Photo: Chile Presidential Candidate Michelle Bachelet
Former head of state Michelle Bachelet was poised to regain Chile’s highest office after garnering 46.69 percent of the vote in the presidential balloting, easily outdistancing conservative ruling-coalition hopeful Evelyn Matthei in an election marked by low voter turnout.
Because she fell just short of an outright majority in Sunday’s election, the candidate of the center-left New Majority alliance will square off in a Dec. 15 runoff against the Alliance for Chile’s Matthei, an economist and former labor minister under current President Sebastian Piñera who received 25.01 percent of the vote.
With ballots counted from 98.66 percent of polling stations, the total number of votes cast stood at 6,599,973, equivalent to just 48.8 percent of registered voters.
Piñera, who was constitutionally barred from seeking two consecutive terms, lamented the low turnout in a speech from the La Moneda presidential palace, saying “undoubtedly our democracy is stronger and more legitimate when participation is greater.”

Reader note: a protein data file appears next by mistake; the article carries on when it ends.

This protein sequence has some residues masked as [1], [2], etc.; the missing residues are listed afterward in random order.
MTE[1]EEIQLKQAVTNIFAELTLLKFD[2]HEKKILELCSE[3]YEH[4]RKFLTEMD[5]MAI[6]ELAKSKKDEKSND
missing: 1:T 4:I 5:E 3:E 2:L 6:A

But Bachelet hailed the result and said she was confident Chileans would back her again in the runoff.
She said voters supported her program of free and high-quality universal higher education, an increase in the corporate tax rate, a partial overhaul of the pension system, and a new constitution “that is born in democracy without traces of authoritarianism,” referring to the current charter imposed on Chile in 1980 by dictator Augusto Pinochet.
“We’re going to work to win in December. I have no doubt we’ll achieve that,” said Bachelet, who after serving as Chile’s president from 2006 to 2010 headed up a U.N. body known as the United Nations Entity for Gender Equality and the Empowerment of Women.
The results of the congressional balloting remained uncertain Sunday night although the initial results and projections pointed to a victory for the opposition, which could increase its seats in the Senate to 22 out of a total of 38 elected seats.
Camila Vallejo, Gabriel Boric and Giorgio Jackson, activists who came to prominence in Chile’s 2011 student uprising, appeared headed for election to Chile’s lower house.